Matt Koch
Former Vice President, U.S. Chamber Global Energy Institute


March 24, 2017


Today, President Trump announced that his Administration granted the cross border permit needed for the Keystone XL pipeline.

This decision signals that the President is serious about building needed infrastructure to help put Americans back to work and improve North American energy and economic security. After nine years of politicized processes and decision making on pipeline infrastructure by the Obama Administration, this is a welcome move forward for our entire nation.

With this major barrier removed, environmental opponents are intensifying their efforts to derail Keystone XL in Nebraska, where it still awaits state approval and a permit to begin construction. Montana and South Dakota have already awarded construction permits for the project, but Nebraska has recently begun its permit application review process and hopes to make a decision by September, 2017.

Keystone XL opponents and “keep it in the ground” activists, determined to stop this and other pipeline projects, will sue the federal government to stop Keystone XL . To stop the project in Nebraska, expect that they will utilize every tool available with a vengeance just as they have in other instances– endless lawsuits; appeals; demonstrations; and as highlighted by the U.S. Chamber’s Sean Hackbarth, utter lawlessness.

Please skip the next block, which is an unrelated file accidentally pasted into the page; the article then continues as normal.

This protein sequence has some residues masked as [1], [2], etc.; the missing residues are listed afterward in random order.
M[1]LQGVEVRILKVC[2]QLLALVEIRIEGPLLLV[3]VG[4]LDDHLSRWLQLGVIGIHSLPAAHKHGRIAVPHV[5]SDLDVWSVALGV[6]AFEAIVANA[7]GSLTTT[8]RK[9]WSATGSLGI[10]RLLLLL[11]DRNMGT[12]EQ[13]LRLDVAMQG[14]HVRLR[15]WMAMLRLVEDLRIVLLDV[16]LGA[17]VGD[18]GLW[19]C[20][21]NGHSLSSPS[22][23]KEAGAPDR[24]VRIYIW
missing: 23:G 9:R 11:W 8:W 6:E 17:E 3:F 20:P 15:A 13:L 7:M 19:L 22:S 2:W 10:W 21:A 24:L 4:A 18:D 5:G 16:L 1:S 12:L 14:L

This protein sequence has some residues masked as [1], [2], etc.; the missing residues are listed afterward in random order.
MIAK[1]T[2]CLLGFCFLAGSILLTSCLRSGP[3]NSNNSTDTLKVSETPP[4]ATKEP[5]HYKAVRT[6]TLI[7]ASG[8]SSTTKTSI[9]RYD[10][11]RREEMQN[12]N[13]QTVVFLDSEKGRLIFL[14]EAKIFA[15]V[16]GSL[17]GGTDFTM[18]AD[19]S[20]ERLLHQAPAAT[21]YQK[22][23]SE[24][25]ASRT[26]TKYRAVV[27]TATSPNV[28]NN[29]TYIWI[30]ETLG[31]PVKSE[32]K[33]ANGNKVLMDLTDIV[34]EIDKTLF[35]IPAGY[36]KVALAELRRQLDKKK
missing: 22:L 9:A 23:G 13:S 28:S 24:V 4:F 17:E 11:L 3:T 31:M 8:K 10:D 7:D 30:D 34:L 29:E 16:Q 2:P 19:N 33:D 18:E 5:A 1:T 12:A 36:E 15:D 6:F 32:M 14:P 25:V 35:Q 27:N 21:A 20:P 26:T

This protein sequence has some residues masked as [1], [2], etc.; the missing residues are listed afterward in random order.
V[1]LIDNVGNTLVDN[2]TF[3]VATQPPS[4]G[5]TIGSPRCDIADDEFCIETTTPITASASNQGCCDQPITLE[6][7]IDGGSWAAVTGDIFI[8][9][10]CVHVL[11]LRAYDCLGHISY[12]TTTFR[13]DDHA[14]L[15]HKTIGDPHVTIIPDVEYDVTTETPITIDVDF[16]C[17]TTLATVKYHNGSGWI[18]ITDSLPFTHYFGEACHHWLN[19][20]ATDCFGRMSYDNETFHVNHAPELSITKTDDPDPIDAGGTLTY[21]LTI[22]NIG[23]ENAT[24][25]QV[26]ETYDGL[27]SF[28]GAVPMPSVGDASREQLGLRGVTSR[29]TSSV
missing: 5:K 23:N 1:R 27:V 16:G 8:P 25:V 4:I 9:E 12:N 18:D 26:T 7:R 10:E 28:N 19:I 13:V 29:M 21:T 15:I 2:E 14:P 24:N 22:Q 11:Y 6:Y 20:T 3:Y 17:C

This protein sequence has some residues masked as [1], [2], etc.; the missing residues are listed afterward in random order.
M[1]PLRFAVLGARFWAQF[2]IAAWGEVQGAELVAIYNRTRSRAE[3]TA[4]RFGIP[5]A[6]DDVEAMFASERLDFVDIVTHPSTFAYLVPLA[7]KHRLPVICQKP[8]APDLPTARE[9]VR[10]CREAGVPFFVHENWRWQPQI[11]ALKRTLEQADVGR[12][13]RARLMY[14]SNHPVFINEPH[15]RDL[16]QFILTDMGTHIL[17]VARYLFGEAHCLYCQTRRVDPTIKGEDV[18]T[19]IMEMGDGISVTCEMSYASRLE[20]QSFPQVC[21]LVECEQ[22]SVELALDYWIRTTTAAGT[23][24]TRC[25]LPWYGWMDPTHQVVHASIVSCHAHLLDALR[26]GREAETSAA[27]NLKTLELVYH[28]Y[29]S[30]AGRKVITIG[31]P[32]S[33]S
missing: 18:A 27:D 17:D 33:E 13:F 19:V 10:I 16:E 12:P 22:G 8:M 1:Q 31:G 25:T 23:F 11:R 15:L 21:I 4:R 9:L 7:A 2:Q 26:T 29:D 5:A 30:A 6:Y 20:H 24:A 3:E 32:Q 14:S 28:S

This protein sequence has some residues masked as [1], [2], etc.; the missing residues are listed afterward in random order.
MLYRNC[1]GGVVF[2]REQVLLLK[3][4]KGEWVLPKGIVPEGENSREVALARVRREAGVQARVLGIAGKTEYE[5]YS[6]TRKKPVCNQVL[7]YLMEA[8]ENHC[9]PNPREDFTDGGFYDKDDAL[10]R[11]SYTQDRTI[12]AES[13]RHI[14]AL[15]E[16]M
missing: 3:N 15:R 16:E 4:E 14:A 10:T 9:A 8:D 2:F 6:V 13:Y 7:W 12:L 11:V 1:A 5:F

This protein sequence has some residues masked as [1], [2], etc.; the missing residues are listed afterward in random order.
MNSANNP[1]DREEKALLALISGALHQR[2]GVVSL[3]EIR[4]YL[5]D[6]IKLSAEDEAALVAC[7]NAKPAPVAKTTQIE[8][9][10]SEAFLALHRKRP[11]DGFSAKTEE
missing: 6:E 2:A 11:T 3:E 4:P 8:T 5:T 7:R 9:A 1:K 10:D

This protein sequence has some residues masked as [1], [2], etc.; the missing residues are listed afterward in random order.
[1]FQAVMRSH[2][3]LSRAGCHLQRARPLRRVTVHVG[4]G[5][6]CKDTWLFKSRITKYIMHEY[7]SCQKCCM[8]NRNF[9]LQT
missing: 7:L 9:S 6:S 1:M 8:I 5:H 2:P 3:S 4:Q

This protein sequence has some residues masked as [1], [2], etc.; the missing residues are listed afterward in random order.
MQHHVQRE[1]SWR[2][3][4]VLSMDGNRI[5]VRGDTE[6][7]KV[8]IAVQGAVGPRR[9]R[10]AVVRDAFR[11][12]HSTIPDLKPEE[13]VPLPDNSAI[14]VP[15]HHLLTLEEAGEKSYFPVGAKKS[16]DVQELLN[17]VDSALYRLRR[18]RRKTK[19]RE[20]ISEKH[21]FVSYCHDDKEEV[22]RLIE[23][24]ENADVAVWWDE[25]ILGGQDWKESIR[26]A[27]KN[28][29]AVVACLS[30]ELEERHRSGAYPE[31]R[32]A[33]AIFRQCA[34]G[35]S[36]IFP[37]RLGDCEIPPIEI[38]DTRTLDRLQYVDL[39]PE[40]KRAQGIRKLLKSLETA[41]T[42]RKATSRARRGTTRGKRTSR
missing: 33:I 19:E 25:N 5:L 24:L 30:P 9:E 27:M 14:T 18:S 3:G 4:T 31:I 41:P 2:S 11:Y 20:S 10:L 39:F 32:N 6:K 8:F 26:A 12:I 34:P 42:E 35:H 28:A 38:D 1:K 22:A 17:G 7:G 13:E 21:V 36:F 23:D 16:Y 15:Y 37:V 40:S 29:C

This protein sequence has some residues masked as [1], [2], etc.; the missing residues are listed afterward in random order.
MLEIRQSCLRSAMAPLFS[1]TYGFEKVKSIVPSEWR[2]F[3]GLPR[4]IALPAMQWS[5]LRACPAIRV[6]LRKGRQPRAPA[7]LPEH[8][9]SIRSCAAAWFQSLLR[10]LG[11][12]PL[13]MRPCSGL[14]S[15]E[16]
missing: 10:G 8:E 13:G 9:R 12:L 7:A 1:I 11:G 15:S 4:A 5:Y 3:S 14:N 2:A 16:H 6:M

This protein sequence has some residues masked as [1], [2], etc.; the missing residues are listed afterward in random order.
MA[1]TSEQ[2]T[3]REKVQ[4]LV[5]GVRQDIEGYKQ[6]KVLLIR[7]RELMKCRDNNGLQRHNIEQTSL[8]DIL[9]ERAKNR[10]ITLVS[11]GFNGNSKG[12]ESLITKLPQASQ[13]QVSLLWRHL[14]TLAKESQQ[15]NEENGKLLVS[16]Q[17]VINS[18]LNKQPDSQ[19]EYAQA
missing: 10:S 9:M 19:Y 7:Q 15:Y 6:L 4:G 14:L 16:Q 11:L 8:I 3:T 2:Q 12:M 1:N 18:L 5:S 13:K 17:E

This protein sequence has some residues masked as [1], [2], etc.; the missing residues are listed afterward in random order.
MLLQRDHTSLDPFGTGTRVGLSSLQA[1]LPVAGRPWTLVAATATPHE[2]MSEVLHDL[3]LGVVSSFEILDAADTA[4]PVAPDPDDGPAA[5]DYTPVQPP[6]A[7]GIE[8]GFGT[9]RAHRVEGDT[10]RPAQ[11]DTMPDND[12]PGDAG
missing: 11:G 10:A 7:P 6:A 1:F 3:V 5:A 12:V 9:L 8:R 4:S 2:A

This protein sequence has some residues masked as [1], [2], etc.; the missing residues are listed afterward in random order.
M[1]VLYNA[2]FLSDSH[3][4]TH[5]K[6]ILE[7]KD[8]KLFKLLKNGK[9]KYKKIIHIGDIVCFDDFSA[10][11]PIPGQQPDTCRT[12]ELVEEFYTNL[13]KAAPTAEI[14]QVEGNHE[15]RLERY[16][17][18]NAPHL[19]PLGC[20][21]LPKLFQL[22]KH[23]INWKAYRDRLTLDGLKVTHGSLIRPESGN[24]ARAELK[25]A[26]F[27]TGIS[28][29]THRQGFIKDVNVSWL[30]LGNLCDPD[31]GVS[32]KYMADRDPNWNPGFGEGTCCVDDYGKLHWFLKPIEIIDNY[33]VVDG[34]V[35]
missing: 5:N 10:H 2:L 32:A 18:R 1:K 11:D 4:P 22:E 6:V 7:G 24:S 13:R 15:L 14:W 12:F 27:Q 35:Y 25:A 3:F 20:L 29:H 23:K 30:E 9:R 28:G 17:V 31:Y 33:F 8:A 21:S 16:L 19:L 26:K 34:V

Nebraskans are quite familiar with this issue from the previous permitting efforts, and the business community is wasting no time making it clear where they stand.

Nebraska Chamber of Commerce and Industry President Barry Kennedy today said: “The Nebraska Chamber fully supports the Keystone XL project because of the benefits it will provide to Nebraska’s families and the state’s economy, as well as America’s long term energy needs. Nebraskans will always be part of the solution, not part of the problem.”

Suppliers of all types of American energy continue to face tremendous opposition by “keep it in the ground” and “not in my backyard” extremists. Nonetheless, despite being restrained by over-burdensome regulations, politically motivated delays, and uncertainty during the last eight years, the outlook for building much needed energy infrastructure is vastly improved.

This morning, President Trump said “it is a new era for American energy policy” and added “today, we begin to make things right and to do things right.” This sentiment is welcomed and long past due.

This originally appeared on the Institute for 21st Century Energy's blog.

About the authors

Matt Koch

Matt Koch is former vice president at the U.S. Chamber of Commerce’s Global Energy Institute.